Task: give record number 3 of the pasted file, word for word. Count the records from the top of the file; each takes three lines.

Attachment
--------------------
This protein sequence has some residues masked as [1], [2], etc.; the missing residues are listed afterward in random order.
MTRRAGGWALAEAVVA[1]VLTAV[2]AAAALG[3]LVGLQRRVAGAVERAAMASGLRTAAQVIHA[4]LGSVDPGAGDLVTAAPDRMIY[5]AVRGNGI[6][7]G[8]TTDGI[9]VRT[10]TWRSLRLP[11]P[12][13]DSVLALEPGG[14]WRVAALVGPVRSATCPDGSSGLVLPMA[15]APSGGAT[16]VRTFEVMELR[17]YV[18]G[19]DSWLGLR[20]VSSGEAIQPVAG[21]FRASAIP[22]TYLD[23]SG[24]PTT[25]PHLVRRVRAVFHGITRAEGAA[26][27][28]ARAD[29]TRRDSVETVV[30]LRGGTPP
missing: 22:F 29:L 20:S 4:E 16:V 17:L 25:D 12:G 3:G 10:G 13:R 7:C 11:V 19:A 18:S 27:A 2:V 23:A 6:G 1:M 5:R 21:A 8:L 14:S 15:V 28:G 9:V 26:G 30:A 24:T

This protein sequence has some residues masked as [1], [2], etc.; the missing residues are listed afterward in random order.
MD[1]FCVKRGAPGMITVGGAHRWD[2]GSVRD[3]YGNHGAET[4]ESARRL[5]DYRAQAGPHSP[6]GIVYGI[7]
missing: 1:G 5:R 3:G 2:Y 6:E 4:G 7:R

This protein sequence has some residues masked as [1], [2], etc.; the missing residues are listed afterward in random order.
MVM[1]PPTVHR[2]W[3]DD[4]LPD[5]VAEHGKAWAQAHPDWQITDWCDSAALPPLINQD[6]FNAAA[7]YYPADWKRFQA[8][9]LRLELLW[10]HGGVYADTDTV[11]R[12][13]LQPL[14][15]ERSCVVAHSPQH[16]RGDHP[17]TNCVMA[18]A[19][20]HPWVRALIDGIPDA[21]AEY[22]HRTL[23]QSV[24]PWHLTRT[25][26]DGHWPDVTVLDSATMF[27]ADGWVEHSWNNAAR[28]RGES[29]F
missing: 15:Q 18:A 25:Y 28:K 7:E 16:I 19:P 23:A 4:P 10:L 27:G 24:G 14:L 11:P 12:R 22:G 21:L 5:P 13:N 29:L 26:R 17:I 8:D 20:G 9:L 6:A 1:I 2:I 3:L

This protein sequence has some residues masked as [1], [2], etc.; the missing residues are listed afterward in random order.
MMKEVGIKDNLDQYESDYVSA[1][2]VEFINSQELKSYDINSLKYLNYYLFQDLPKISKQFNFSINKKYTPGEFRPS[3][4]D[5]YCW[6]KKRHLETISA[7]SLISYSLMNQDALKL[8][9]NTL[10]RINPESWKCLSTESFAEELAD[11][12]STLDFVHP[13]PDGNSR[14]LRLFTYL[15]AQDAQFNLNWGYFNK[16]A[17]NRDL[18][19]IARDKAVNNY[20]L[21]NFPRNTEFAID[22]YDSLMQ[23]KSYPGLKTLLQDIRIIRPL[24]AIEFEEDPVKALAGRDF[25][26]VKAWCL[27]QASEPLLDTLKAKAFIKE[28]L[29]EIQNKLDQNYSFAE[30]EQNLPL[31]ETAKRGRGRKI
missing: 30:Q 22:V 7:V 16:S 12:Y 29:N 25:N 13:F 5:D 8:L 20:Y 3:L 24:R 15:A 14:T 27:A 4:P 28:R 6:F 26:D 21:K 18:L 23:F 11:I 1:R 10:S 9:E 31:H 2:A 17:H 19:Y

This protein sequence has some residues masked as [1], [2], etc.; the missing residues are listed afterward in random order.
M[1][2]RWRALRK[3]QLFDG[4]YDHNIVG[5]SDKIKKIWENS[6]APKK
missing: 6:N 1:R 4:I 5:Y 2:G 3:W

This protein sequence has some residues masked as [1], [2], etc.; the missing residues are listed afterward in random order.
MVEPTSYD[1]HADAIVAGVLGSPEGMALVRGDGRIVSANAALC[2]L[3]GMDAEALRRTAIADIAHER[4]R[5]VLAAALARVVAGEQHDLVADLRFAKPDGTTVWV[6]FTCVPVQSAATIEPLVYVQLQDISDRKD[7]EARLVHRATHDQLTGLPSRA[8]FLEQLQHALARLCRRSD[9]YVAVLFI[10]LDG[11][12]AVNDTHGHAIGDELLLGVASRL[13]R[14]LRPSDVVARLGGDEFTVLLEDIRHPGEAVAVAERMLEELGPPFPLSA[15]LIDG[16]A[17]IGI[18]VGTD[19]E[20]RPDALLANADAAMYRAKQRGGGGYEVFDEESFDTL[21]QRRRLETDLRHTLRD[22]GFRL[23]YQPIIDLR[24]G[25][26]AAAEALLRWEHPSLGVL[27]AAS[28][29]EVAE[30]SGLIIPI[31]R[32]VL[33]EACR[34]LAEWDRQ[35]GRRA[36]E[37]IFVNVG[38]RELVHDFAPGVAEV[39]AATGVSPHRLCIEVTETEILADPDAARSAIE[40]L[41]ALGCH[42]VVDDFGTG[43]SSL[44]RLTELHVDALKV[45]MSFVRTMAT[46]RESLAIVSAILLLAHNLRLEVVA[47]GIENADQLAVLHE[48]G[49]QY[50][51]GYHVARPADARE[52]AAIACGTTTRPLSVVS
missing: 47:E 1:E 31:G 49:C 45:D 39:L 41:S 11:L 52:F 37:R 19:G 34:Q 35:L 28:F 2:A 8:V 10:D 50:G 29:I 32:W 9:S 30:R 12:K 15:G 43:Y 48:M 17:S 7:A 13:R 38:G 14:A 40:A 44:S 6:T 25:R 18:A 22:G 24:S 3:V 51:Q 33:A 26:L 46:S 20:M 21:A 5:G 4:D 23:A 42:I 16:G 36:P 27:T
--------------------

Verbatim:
This protein sequence has some residues masked as [1], [2], etc.; the missing residues are listed afterward in random order.
MVM[1]PPTVHR[2]W[3]DD[4]LPD[5]VAEHGKAWAQAHPDWQITDWCDSAALPPLINQD[6]FNAAA[7]YYPADWKRFQA[8][9]LRLELLW[10]HGGVYADTDTV[11]R[12][13]LQPL[14][15]ERSCVVAHSPQH[16]RGDHP[17]TNCVMA[18]A[19][20]HPWVRALIDGIPDA[21]AEY[22]HRTL[23]QSV[24]PWHLTRT[25][26]DGHWPDVTVLDSATMF[27]ADGWVEHSWNNAAR[28]RGES[29]F
missing: 15:Q 18:A 25:Y 28:K 7:E 16:I 19:P 23:A 4:P 10:L 27:G 24:G 14:L 11:P 12:R 22:G 21:L 5:P 13:N 29:L 26:R 17:I 8:D 20:G 9:L 6:A 1:I 2:I 3:L